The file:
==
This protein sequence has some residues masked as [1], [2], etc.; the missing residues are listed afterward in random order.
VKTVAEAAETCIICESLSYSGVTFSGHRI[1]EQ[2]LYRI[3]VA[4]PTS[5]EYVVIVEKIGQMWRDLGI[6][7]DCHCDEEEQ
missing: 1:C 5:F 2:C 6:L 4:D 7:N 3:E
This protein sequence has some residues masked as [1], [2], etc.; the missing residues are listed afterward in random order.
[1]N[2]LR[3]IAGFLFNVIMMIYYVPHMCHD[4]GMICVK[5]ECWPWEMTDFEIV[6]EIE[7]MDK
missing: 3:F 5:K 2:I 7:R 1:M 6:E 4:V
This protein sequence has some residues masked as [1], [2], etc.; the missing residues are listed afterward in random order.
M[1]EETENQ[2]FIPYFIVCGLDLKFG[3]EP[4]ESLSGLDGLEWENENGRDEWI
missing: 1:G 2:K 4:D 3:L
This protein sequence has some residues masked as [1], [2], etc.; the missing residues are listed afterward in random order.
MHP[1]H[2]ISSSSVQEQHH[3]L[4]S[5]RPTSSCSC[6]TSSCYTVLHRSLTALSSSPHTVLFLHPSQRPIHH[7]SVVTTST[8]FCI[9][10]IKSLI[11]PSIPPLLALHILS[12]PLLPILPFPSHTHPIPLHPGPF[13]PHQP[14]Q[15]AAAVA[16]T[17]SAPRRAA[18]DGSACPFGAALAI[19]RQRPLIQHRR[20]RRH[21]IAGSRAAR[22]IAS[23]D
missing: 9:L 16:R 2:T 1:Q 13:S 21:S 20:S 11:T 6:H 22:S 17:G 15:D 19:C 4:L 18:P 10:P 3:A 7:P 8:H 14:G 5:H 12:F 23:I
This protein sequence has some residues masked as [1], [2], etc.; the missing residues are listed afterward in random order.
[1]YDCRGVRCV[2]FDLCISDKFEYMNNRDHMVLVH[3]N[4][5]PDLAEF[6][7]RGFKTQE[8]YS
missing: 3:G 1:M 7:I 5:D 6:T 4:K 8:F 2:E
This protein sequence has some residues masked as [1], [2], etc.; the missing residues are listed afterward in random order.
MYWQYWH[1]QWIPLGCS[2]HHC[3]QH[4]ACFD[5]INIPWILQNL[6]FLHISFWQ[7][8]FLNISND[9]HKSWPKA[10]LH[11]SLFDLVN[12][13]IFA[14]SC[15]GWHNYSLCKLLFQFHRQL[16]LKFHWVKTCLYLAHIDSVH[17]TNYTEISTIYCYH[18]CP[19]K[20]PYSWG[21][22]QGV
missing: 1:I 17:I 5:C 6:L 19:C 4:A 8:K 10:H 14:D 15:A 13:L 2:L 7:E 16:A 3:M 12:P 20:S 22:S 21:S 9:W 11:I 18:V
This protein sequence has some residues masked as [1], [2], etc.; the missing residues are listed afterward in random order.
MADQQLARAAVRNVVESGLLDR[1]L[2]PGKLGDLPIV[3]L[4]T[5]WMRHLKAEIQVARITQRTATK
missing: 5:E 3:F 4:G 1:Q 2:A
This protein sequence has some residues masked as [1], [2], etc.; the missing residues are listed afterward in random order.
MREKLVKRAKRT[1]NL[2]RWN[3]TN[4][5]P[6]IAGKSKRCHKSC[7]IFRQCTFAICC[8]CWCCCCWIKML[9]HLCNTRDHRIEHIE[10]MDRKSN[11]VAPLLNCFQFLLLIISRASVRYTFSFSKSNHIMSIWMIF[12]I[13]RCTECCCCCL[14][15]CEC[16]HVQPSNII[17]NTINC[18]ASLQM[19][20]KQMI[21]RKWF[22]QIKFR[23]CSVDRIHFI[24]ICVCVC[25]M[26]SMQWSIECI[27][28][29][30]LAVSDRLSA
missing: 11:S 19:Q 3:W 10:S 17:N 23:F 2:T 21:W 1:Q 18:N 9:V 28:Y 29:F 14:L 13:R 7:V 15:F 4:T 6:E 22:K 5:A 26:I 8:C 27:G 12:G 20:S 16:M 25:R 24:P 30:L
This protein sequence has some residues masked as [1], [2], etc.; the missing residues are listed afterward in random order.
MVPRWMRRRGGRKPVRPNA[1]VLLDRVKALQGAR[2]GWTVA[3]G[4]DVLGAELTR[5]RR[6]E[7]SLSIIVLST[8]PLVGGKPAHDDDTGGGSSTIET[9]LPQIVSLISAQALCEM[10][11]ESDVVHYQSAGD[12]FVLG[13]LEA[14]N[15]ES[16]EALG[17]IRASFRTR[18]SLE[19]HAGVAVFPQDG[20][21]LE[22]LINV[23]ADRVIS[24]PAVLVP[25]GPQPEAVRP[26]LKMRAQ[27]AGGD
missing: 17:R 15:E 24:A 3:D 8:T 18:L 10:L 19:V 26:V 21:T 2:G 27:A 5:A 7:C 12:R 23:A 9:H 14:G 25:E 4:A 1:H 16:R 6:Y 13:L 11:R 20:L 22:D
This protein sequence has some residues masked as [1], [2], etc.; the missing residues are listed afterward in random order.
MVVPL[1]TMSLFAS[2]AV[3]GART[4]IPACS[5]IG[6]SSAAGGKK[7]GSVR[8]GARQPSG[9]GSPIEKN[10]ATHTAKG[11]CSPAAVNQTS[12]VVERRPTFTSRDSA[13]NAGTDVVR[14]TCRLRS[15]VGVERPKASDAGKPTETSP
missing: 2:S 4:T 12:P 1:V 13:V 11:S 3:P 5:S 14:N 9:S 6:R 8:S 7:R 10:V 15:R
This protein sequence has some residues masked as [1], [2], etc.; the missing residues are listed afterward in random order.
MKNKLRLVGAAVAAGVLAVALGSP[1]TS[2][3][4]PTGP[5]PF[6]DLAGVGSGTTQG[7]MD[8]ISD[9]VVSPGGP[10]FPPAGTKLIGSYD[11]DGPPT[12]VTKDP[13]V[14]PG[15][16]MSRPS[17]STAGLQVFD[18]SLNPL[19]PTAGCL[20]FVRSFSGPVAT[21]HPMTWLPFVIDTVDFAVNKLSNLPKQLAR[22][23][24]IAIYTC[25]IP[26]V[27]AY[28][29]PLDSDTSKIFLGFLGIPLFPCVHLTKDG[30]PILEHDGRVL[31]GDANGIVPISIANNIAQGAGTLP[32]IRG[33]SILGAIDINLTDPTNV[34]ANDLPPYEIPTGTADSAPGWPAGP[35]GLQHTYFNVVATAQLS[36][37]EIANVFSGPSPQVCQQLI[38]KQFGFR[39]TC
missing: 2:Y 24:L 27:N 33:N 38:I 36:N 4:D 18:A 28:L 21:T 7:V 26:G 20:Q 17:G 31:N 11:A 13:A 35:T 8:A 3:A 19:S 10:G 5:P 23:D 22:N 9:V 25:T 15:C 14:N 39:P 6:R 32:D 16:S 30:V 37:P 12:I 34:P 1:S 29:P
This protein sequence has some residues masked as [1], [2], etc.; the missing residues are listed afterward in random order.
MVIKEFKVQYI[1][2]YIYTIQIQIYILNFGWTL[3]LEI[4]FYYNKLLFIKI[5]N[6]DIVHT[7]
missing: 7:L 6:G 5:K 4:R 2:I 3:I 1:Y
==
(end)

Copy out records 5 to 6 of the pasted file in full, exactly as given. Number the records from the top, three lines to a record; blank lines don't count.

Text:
This protein sequence has some residues masked as [1], [2], etc.; the missing residues are listed afterward in random order.
[1]YDCRGVRCV[2]FDLCISDKFEYMNNRDHMVLVH[3]N[4][5]PDLAEF[6][7]RGFKTQE[8]YS
missing: 3:G 1:M 7:I 5:D 6:T 4:K 8:F 2:E
This protein sequence has some residues masked as [1], [2], etc.; the missing residues are listed afterward in random order.
MYWQYWH[1]QWIPLGCS[2]HHC[3]QH[4]ACFD[5]INIPWILQNL[6]FLHISFWQ[7][8]FLNISND[9]HKSWPKA[10]LH[11]SLFDLVN[12][13]IFA[14]SC[15]GWHNYSLCKLLFQFHRQL[16]LKFHWVKTCLYLAHIDSVH[17]TNYTEISTIYCYH[18]CP[19]K[20]PYSWG[21][22]QGV
missing: 1:I 17:I 5:C 6:L 19:C 4:A 8:K 10:H 14:D 15:A 13:L 2:L 7:E 16:A 3:M 12:P 20:S 22:S 21:S 9:W 11:I 18:V